We only touched the surface of the awesome sculpture park (if you have time to click on the link, you can see a full listing (and picture!) of each of the artists' pieces present - truly fantastic! This piece is entitled Sept Colonnes à Mallarmé and was made by Etienne Hajdu (Romanian) from 1967-1971. Its homage to the poet was beyond us, but Oliver and Eleanor loved the piece, and it's a powerful (those are bronzes, folks) connection to megaliths.
The piece that moved us all was Sentier de Charme (1986) by Italian artist Guiseppe Penone. If you look closely, you'll see that a tree is growing within the bronze form. The symbiosis of the tree growing through and around the bronze as it ages, and the bronze turning greener and greener and more closely approximating the moss-covered tree as it ages is just so beautiful. I love how the figure's "traces" unfurling behind it will anchor it as the tree's weight grows. This human figure and the tree will be constantly negotiating their physical and aesthetic relationship. I want to come back and see how they're doing for a long time.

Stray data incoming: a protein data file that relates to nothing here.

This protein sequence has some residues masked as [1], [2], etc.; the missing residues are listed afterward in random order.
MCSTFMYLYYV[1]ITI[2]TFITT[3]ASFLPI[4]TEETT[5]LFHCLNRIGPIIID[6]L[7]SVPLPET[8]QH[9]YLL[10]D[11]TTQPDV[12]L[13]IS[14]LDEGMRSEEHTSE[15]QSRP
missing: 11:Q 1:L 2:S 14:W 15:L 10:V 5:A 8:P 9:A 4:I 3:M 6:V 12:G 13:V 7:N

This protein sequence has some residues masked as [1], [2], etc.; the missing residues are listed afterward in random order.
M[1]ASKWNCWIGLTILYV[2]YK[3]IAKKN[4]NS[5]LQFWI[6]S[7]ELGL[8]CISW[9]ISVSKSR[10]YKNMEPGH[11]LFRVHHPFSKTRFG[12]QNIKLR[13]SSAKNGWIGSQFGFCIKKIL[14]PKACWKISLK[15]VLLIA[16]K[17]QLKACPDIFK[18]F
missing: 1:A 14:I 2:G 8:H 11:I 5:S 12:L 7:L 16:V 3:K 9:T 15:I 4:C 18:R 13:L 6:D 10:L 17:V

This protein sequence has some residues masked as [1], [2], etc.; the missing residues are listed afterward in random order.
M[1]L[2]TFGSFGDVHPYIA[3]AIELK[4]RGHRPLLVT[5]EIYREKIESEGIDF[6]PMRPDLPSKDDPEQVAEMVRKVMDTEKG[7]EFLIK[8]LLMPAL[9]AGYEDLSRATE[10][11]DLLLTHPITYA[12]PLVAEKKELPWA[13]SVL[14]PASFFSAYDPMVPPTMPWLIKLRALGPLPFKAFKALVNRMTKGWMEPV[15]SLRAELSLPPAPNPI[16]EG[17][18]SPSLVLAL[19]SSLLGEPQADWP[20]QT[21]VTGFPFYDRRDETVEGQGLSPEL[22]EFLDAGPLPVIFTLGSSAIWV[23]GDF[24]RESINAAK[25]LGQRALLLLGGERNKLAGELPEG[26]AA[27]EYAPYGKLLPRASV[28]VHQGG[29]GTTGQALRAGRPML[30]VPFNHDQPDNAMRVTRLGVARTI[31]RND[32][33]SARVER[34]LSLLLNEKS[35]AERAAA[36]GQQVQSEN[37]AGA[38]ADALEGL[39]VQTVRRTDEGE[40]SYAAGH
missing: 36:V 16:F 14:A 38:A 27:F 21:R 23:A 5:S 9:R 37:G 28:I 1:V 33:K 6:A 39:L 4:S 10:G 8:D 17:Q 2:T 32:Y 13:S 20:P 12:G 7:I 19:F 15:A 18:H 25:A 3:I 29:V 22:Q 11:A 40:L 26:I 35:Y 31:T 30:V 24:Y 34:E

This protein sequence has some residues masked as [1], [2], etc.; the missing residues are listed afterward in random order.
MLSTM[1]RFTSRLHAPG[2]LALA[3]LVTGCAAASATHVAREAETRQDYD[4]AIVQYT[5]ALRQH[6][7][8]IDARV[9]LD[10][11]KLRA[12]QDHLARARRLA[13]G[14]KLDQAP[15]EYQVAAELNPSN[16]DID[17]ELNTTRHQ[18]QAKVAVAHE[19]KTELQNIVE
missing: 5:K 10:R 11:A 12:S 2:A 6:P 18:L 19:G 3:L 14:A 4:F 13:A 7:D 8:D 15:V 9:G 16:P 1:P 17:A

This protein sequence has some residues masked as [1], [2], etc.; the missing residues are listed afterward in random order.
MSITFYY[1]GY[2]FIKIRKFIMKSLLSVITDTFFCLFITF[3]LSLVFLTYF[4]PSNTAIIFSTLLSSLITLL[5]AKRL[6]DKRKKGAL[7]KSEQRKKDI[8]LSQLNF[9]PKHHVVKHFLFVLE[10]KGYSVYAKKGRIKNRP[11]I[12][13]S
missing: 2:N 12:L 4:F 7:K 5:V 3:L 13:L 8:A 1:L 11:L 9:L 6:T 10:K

There is one sad note about the Domaine de Kerguéhennec, and that is that while the castle and sculpture park will stay, the Center for Contemporary Art will close. Apparently, the Conseil Général du Morbihan will no longer be supporting it, and the support of the State and the Région Bretagne aren't enough. I went to the petition website and some 4000 people have signed the petition. Sigh - that will be very much too bad if it closes, as the presence of contemporary art in Brittany is a rare one. The presence of contemporary art in a setting such as this one in Brittany is utterly unique. Well, we have plans to go back and see the castle and the center (while we can). The castle, it seems, was built in the 18th century for Swiss bankers - could there be a better building segue for our trip to Switzerland which starts (ee gads) next Friday afternoon? Poetry!
12 hours ago